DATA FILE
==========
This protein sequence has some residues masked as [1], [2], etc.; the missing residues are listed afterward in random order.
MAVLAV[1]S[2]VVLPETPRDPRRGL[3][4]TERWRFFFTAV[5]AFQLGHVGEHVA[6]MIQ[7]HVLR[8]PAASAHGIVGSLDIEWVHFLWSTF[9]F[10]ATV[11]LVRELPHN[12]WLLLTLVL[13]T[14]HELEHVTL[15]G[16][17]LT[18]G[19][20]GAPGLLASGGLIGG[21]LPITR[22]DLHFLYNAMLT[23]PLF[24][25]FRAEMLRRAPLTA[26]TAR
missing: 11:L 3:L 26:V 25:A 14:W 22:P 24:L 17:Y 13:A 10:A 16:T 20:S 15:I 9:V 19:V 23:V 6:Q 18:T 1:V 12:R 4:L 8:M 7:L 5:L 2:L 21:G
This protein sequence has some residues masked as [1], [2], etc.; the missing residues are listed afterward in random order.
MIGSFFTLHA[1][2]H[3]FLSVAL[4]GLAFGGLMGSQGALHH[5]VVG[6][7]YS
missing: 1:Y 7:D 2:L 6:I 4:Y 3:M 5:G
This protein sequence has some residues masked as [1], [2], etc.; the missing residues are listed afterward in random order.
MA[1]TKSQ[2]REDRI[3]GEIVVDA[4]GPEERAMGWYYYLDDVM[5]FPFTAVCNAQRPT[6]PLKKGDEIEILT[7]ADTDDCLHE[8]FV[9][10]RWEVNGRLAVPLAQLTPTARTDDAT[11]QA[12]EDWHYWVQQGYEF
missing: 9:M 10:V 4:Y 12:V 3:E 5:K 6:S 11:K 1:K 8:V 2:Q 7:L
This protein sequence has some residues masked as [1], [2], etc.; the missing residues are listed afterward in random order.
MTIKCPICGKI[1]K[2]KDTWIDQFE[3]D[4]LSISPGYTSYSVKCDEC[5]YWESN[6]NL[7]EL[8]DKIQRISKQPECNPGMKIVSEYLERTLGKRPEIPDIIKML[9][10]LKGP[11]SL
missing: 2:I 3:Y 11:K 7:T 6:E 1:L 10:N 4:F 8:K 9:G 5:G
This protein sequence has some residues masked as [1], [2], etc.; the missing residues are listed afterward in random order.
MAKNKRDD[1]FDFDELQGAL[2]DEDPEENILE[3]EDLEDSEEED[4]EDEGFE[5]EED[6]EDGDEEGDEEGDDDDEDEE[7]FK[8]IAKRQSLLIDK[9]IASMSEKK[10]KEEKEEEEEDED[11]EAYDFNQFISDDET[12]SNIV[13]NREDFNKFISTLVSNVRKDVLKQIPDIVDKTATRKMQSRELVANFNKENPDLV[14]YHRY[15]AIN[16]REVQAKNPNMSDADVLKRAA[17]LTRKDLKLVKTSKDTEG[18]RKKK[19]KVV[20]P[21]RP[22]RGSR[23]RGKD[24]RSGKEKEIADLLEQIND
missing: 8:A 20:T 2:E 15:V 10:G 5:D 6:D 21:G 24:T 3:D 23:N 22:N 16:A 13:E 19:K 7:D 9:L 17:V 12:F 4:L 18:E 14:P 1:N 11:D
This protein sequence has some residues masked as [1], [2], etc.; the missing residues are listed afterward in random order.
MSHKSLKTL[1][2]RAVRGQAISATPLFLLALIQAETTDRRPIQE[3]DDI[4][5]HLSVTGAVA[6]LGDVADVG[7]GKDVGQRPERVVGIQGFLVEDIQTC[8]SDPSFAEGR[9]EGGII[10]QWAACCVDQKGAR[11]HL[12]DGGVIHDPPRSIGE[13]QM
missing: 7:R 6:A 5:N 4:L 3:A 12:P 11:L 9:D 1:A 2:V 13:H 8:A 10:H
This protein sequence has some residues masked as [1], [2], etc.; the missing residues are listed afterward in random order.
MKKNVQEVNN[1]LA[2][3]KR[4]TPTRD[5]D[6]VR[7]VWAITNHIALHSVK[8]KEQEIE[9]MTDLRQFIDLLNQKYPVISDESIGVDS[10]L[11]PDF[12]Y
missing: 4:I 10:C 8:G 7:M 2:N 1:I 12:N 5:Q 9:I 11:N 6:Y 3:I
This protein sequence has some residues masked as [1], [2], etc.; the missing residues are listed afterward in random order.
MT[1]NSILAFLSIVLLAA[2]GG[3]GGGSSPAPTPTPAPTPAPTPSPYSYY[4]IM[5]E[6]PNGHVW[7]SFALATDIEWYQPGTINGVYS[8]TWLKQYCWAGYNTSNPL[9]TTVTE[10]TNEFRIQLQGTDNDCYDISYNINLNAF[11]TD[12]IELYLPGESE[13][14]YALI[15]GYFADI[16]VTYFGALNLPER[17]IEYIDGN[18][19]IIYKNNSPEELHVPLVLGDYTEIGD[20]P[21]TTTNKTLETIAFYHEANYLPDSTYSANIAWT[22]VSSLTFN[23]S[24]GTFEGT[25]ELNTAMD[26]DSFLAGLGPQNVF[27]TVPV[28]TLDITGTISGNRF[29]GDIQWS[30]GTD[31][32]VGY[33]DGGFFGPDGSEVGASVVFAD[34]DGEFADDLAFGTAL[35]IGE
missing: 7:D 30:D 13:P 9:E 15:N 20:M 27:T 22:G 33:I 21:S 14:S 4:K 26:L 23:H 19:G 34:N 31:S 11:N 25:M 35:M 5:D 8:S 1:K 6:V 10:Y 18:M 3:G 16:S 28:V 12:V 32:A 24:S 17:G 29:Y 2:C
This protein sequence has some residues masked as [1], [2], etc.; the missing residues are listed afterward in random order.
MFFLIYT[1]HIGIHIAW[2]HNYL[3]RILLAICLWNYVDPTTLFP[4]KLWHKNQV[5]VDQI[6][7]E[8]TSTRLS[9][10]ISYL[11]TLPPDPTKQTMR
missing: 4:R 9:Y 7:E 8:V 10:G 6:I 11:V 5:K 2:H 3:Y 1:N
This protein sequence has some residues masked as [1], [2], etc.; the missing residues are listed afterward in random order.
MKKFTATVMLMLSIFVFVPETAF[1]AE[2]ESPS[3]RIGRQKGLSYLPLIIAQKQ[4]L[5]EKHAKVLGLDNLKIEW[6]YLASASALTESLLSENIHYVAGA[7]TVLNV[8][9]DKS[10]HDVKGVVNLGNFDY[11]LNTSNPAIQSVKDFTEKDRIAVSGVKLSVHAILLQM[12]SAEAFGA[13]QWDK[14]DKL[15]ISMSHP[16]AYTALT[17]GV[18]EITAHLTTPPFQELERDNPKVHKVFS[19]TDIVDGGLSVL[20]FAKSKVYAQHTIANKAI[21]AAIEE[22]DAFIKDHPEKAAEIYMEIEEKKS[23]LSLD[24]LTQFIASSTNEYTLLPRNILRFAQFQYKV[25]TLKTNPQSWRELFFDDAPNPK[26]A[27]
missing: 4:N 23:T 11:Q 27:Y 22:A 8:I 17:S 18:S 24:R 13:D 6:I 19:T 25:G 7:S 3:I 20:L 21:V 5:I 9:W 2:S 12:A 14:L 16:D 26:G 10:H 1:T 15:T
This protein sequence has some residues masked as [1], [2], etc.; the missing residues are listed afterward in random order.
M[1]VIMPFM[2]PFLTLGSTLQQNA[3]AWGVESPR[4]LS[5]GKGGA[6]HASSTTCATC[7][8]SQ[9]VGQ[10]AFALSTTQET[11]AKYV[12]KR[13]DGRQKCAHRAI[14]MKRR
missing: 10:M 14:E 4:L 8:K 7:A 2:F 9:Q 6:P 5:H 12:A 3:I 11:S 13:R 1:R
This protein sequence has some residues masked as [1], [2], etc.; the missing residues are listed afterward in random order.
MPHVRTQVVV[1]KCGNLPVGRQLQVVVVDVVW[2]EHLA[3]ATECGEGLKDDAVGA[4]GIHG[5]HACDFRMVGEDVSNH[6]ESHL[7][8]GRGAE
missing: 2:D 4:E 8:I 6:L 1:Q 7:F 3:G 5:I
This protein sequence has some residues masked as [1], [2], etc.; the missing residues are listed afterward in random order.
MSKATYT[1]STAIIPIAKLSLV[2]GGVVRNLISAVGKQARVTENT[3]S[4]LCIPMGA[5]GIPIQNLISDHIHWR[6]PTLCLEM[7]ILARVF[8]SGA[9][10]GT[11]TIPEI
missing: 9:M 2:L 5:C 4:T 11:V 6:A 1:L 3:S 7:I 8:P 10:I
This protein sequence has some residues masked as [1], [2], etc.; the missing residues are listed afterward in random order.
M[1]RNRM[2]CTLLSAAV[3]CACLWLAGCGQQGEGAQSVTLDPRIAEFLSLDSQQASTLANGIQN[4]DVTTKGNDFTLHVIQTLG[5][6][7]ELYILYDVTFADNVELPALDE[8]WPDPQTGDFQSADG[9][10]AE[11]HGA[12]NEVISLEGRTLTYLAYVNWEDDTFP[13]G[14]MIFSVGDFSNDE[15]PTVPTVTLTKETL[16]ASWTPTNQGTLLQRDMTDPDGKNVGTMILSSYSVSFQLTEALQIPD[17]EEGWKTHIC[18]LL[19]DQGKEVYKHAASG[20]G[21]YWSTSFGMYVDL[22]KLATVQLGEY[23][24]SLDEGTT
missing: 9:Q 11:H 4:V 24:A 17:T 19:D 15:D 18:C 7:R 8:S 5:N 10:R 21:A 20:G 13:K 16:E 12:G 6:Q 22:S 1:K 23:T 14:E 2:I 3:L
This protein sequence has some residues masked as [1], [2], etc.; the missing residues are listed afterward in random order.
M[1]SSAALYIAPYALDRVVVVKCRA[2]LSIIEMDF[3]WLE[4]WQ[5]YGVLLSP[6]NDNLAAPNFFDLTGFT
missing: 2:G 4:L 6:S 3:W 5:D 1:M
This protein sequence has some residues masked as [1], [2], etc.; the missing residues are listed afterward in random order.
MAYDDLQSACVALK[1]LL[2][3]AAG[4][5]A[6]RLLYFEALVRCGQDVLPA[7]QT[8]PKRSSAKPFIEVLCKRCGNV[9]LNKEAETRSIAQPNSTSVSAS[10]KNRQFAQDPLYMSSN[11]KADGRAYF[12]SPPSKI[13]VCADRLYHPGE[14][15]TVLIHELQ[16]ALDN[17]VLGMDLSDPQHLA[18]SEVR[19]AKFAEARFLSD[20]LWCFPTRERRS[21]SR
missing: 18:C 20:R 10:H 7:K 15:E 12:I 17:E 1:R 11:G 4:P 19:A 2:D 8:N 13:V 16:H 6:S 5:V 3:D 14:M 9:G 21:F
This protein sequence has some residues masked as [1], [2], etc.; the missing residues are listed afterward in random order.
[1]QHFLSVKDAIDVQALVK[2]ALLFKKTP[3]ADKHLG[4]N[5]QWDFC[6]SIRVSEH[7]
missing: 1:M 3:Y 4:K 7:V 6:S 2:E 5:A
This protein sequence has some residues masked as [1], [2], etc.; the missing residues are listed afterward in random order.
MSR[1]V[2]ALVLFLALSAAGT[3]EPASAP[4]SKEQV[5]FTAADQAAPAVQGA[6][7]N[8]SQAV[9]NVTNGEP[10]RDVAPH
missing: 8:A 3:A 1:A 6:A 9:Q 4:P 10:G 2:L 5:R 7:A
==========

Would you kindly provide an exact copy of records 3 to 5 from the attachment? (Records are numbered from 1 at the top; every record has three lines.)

This protein sequence has some residues masked as [1], [2], etc.; the missing residues are listed afterward in random order.
MA[1]TKSQ[2]REDRI[3]GEIVVDA[4]GPEERAMGWYYYLDDVM[5]FPFTAVCNAQRPT[6]PLKKGDEIEILT[7]ADTDDCLHE[8]FV[9][10]RWEVNGRLAVPLAQLTPTARTDDAT[11]QA[12]EDWHYWVQQGYEF
missing: 9:M 10:V 4:Y 12:V 3:E 5:K 6:S 11:K 1:K 8:V 2:Q 7:L
This protein sequence has some residues masked as [1], [2], etc.; the missing residues are listed afterward in random order.
MTIKCPICGKI[1]K[2]KDTWIDQFE[3]D[4]LSISPGYTSYSVKCDEC[5]YWESN[6]NL[7]EL[8]DKIQRISKQPECNPGMKIVSEYLERTLGKRPEIPDIIKML[9][10]LKGP[11]SL
missing: 2:I 3:Y 11:K 7:T 6:E 1:L 10:N 4:F 8:K 9:G 5:G
This protein sequence has some residues masked as [1], [2], etc.; the missing residues are listed afterward in random order.
MAKNKRDD[1]FDFDELQGAL[2]DEDPEENILE[3]EDLEDSEEED[4]EDEGFE[5]EED[6]EDGDEEGDEEGDDDDEDEE[7]FK[8]IAKRQSLLIDK[9]IASMSEKK[10]KEEKEEEEEDED[11]EAYDFNQFISDDET[12]SNIV[13]NREDFNKFISTLVSNVRKDVLKQIPDIVDKTATRKMQSRELVANFNKENPDLV[14]YHRY[15]AIN[16]REVQAKNPNMSDADVLKRAA[17]LTRKDLKLVKTSKDTEG[18]RKKK[19]KVV[20]P[21]RP[22]RGSR[23]RGKD[24]RSGKEKEIADLLEQIND
missing: 8:A 20:T 2:E 15:V 10:G 5:D 6:D 21:G 24:T 3:D 23:N 22:N 16:A 13:E 19:K 7:D 9:L 17:V 12:F 4:L 18:E 14:P 1:N 11:D